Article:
Be prepared to deal with any problems

STARTING OUT

August 28, 1994|By Dian Hymer

What should I do if something goes wrong?

Most home purchases, after nervous moments and problem solving, are successfully concluded. But home buying requires the coordinated efforts of many people: buyers, sellers, lenders, real estate agents, title officers and inspectors. With this many players involved, a lot of things can go wrong.

You can't always avoid problems during a real estate transaction, but you can prepare yourself in advance for handling problems adeptly when they do arise.

Understand that you're in charge of your real estate transaction. Never delegate your role as decision-maker. But you should delegate as many of the tasks related to the home-buying process as you can. The key is to hire the right people to assist you, and then to stay well-informed.

Finding good people to work with is a chore in itself. Don't cut corners. It's one of the more important aspects of your real estate experience. It helps if you know what to expect during the course of your real estate transaction. Be sure to let the people you've selected to help you know that you want to be kept informed each step of the way.

Keep a log of all pertinent conversations you have with your crew of professionals. This way if something does go wrong, you have a record of what someone told you was supposed to have happened. You should also receive copies of all documents and correspondence.

Don't be intimidated by the real estate professionals you're working with. Your future business is valuable to these people. If they provide great service, you'll use them again. You'll refer them to your friends. If they don't perform to your satisfaction, you can negatively impact their future earning power.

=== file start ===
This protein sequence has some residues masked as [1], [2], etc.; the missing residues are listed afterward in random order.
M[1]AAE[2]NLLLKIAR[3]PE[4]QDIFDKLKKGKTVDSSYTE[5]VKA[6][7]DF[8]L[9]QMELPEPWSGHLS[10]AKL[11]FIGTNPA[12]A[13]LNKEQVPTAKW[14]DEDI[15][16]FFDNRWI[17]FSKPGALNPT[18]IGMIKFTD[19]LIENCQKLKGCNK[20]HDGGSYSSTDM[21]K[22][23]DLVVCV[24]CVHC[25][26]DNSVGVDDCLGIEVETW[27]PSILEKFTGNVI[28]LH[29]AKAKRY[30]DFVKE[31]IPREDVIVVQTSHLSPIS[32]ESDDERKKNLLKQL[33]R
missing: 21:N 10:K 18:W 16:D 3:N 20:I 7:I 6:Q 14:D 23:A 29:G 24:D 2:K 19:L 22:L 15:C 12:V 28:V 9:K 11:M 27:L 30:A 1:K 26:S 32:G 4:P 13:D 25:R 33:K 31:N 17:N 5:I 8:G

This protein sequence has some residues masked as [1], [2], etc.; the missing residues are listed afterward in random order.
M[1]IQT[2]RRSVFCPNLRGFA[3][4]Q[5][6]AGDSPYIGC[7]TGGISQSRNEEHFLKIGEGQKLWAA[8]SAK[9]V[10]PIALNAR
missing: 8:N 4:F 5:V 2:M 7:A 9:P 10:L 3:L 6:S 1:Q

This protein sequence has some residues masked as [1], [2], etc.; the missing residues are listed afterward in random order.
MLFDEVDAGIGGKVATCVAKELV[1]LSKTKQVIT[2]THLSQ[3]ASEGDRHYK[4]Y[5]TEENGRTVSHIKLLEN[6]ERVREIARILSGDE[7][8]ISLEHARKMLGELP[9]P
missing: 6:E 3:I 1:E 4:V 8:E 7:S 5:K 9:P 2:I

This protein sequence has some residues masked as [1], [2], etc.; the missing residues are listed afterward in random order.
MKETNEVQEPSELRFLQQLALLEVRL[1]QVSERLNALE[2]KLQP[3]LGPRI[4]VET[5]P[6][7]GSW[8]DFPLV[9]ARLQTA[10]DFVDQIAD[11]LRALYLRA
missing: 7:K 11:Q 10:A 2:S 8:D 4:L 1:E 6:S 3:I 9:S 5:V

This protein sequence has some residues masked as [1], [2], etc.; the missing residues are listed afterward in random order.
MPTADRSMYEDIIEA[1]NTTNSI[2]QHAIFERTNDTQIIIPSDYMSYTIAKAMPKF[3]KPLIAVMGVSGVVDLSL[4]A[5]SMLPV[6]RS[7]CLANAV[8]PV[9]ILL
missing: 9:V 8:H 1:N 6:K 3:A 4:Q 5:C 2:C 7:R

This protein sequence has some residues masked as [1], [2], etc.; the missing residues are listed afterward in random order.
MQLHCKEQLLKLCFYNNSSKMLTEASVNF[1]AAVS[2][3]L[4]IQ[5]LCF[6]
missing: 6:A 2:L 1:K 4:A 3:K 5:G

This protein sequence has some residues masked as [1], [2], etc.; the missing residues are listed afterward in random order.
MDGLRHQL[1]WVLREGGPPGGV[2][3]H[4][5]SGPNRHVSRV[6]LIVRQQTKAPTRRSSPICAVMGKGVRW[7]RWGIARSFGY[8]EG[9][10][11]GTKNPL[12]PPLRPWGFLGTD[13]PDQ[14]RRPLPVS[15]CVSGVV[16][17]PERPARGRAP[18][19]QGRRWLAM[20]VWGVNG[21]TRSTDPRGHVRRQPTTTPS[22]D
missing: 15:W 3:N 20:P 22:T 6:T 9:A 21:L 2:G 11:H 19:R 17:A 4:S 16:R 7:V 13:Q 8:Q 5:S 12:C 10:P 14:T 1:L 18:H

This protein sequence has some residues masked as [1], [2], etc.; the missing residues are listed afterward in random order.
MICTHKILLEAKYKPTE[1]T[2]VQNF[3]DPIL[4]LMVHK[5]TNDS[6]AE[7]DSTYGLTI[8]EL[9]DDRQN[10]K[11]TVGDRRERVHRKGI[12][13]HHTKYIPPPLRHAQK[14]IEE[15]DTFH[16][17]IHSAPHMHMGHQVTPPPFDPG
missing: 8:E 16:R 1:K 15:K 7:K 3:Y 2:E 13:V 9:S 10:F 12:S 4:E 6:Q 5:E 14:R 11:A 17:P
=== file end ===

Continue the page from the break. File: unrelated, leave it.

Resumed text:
FIRST-TIME TIP: When problems arise, find out who's responsible for the problem and who can remedy the situation. Then work with that person to set things right. If you find that the person who can help you out is not responsive to your plight, go to the next in command.

For instance, if you need to request an extension of your loan contingency and your agent doesn't return your phone calls, talk to your agent's manager/broker.

If after working up the chain of command, you are still unable to resolve your problem satisfactorily, you have several options. Mediation and arbitration clauses are included in some real estate purchase agreements, providing methods for dispute resolution. In some cases, you may be able to pursue a small claims court remedy if the monetary damages are small. For larger irreconcilable problems, you may need to hire a real estate attorney.

THE CLOSING: In addition, most of the people you'll be working with in your real estate transaction are licensed and work under the jurisdiction of a regulating agency where you can make a formal complaint. In most states, home inspectors aren't required to be licensed, so choose your inspector carefully.

Dian Hymer's column is syndicated through Inman News Features. Send questions and comments care of Inman News Features, 5335 College Ave., No. 25, Oakland, Calif. 94618

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